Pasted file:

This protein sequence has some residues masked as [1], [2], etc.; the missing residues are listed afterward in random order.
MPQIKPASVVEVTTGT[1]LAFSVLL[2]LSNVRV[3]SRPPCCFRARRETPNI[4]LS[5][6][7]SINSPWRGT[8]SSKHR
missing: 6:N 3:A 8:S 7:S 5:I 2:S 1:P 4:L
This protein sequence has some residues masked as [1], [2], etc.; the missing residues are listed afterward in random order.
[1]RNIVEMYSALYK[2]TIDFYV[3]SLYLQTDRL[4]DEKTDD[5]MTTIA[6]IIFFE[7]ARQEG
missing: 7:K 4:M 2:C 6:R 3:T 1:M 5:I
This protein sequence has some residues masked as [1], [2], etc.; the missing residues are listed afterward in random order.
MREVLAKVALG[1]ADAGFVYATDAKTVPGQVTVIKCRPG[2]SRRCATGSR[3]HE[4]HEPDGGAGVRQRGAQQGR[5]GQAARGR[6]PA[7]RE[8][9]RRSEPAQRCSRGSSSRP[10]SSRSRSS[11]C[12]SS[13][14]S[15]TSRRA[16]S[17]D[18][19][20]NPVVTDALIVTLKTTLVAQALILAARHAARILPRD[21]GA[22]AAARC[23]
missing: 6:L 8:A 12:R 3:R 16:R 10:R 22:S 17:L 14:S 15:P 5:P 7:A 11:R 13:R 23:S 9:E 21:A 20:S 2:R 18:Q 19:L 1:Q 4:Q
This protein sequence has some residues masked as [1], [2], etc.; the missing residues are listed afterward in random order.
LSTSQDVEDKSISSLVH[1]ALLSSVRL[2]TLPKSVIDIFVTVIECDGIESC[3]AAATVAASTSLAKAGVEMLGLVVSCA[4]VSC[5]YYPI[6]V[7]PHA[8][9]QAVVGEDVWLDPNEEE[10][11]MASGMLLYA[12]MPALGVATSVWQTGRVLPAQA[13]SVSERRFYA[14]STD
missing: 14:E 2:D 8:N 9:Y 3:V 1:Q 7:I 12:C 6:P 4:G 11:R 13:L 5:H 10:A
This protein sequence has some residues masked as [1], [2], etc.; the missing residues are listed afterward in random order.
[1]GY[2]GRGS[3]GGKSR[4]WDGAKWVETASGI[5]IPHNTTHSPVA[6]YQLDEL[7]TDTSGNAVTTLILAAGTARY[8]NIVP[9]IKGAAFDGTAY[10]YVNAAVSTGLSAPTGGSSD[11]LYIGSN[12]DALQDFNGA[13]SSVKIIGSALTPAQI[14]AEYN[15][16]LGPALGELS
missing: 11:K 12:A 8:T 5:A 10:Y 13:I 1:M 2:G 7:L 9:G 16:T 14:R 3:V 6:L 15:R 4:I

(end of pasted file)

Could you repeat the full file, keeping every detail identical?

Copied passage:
This protein sequence has some residues masked as [1], [2], etc.; the missing residues are listed afterward in random order.
MPQIKPASVVEVTTGT[1]LAFSVLL[2]LSNVRV[3]SRPPCCFRARRETPNI[4]LS[5][6][7]SINSPWRGT[8]SSKHR
missing: 6:N 3:A 8:S 7:S 5:I 2:S 1:P 4:L
This protein sequence has some residues masked as [1], [2], etc.; the missing residues are listed afterward in random order.
[1]RNIVEMYSALYK[2]TIDFYV[3]SLYLQTDRL[4]DEKTDD[5]MTTIA[6]IIFFE[7]ARQEG
missing: 7:K 4:M 2:C 6:R 3:T 1:M 5:I
This protein sequence has some residues masked as [1], [2], etc.; the missing residues are listed afterward in random order.
MREVLAKVALG[1]ADAGFVYATDAKTVPGQVTVIKCRPG[2]SRRCATGSR[3]HE[4]HEPDGGAGVRQRGAQQGR[5]GQAARGR[6]PA[7]RE[8][9]RRSEPAQRCSRGSSSRP[10]SSRSRSS[11]C[12]SS[13][14]S[15]TSRRA[16]S[17]D[18][19][20]NPVVTDALIVTLKTTLVAQALILAARHAARILPRD[21]GA[22]AAARC[23]
missing: 6:L 8:A 12:R 3:R 16:R 10:R 22:S 17:L 14:S 15:P 5:P 7:A 11:R 13:R 23:S 9:E 21:A 20:S 2:R 18:Q 19:L 1:Q 4:Q
This protein sequence has some residues masked as [1], [2], etc.; the missing residues are listed afterward in random order.
LSTSQDVEDKSISSLVH[1]ALLSSVRL[2]TLPKSVIDIFVTVIECDGIESC[3]AAATVAASTSLAKAGVEMLGLVVSCA[4]VSC[5]YYPI[6]V[7]PHA[8][9]QAVVGEDVWLDPNEEE[10][11]MASGMLLYA[12]MPALGVATSVWQTGRVLPAQA[13]SVSERRFYA[14]STD
missing: 14:E 2:D 8:N 9:Y 3:V 1:Q 7:I 12:C 6:P 4:G 11:R 13:L 5:H 10:A
This protein sequence has some residues masked as [1], [2], etc.; the missing residues are listed afterward in random order.
[1]GY[2]GRGS[3]GGKSR[4]WDGAKWVETASGI[5]IPHNTTHSPVA[6]YQLDEL[7]TDTSGNAVTTLILAAGTARY[8]NIVP[9]IKGAAFDGTAY[10]YVNAAVSTGLSAPTGGSSD[11]LYIGSN[12]DALQDFNGA[13]SSVKIIGSALTPAQI[14]AEYN[15][16]LGPALGELS
missing: 11:K 12:A 8:T 5:A 10:Y 13:I 1:M 2:G 7:L 9:G 16:T 14:R 3:V 6:L 15:R 4:I